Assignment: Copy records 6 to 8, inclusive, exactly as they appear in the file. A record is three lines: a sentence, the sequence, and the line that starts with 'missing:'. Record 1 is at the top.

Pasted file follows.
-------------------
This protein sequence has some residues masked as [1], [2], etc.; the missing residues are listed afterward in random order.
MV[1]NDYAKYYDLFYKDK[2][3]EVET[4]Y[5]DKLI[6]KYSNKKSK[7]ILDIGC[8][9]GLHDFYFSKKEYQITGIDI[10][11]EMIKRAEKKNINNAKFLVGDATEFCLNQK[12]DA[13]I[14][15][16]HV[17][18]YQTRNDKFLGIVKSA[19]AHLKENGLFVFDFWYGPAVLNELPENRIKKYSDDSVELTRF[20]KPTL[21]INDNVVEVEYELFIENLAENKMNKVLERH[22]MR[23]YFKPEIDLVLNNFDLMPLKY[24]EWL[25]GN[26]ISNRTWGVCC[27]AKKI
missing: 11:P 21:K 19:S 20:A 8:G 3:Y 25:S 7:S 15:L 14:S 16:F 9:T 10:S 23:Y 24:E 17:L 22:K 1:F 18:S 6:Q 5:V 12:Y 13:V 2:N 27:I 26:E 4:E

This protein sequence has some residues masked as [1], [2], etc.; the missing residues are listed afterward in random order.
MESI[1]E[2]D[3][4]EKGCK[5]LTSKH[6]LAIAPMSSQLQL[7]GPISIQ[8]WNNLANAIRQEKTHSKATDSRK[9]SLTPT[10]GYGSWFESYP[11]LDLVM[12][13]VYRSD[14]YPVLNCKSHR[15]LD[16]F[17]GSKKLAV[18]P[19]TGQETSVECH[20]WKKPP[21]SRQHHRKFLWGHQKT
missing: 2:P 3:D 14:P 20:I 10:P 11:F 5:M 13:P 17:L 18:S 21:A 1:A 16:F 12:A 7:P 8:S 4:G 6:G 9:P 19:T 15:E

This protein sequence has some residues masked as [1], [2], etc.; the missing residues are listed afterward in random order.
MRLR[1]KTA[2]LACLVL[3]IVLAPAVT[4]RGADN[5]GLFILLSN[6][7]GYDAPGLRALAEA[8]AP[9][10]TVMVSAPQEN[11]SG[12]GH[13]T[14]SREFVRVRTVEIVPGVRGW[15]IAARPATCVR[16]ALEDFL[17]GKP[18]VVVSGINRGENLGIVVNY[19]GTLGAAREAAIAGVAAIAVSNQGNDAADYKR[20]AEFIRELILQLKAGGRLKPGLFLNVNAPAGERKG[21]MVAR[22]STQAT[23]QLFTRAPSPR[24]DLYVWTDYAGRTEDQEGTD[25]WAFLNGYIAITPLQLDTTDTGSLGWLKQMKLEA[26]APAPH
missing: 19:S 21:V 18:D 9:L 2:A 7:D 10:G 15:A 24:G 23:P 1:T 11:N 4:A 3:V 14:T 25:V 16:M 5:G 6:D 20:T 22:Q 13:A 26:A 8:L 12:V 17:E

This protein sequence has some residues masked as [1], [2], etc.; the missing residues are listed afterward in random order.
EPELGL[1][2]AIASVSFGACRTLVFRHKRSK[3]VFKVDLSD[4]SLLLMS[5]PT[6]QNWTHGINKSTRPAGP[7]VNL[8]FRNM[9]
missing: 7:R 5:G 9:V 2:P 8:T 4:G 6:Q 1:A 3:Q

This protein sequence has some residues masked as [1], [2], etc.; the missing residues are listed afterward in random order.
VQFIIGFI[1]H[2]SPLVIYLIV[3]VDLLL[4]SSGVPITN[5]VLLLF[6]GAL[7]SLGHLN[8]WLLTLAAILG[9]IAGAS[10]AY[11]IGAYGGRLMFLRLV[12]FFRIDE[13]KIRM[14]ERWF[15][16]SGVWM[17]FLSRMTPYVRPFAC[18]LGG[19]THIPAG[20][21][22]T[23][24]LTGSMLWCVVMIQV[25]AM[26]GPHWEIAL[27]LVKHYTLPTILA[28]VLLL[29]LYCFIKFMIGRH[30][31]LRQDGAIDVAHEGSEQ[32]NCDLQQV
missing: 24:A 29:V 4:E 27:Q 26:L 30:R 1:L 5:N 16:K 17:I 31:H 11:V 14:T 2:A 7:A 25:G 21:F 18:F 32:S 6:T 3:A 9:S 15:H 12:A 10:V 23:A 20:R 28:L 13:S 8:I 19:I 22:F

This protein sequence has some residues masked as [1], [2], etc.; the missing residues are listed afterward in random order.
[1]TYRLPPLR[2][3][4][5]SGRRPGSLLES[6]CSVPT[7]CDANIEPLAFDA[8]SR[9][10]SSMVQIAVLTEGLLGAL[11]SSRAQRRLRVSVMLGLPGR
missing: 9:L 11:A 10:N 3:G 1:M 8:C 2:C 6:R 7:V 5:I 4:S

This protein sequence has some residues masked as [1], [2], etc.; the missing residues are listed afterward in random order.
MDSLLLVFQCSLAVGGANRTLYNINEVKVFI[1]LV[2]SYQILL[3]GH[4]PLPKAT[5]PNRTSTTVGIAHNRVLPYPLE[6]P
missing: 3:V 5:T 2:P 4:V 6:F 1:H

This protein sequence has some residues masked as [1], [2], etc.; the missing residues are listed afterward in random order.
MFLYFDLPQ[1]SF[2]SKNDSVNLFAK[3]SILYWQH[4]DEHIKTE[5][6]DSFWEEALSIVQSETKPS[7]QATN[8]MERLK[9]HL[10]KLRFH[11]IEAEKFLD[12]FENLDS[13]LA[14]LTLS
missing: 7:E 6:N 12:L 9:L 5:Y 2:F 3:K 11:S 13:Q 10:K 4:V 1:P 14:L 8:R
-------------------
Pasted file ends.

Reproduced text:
This protein sequence has some residues masked as [1], [2], etc.; the missing residues are listed afterward in random order.
[1]TYRLPPLR[2][3][4][5]SGRRPGSLLES[6]CSVPT[7]CDANIEPLAFDA[8]SR[9][10]SSMVQIAVLTEGLLGAL[11]SSRAQRRLRVSVMLGLPGR
missing: 9:L 11:A 10:N 3:G 1:M 8:C 2:C 6:R 7:V 5:I 4:S

This protein sequence has some residues masked as [1], [2], etc.; the missing residues are listed afterward in random order.
MDSLLLVFQCSLAVGGANRTLYNINEVKVFI[1]LV[2]SYQILL[3]GH[4]PLPKAT[5]PNRTSTTVGIAHNRVLPYPLE[6]P
missing: 3:V 5:T 2:P 4:V 6:F 1:H

This protein sequence has some residues masked as [1], [2], etc.; the missing residues are listed afterward in random order.
MFLYFDLPQ[1]SF[2]SKNDSVNLFAK[3]SILYWQH[4]DEHIKTE[5][6]DSFWEEALSIVQSETKPS[7]QATN[8]MERLK[9]HL[10]KLRFH[11]IEAEKFLD[12]FENLDS[13]LA[14]LTLS
missing: 7:E 6:N 12:L 9:L 5:Y 2:F 3:K 11:S 13:Q 10:K 4:V 1:P 14:L 8:R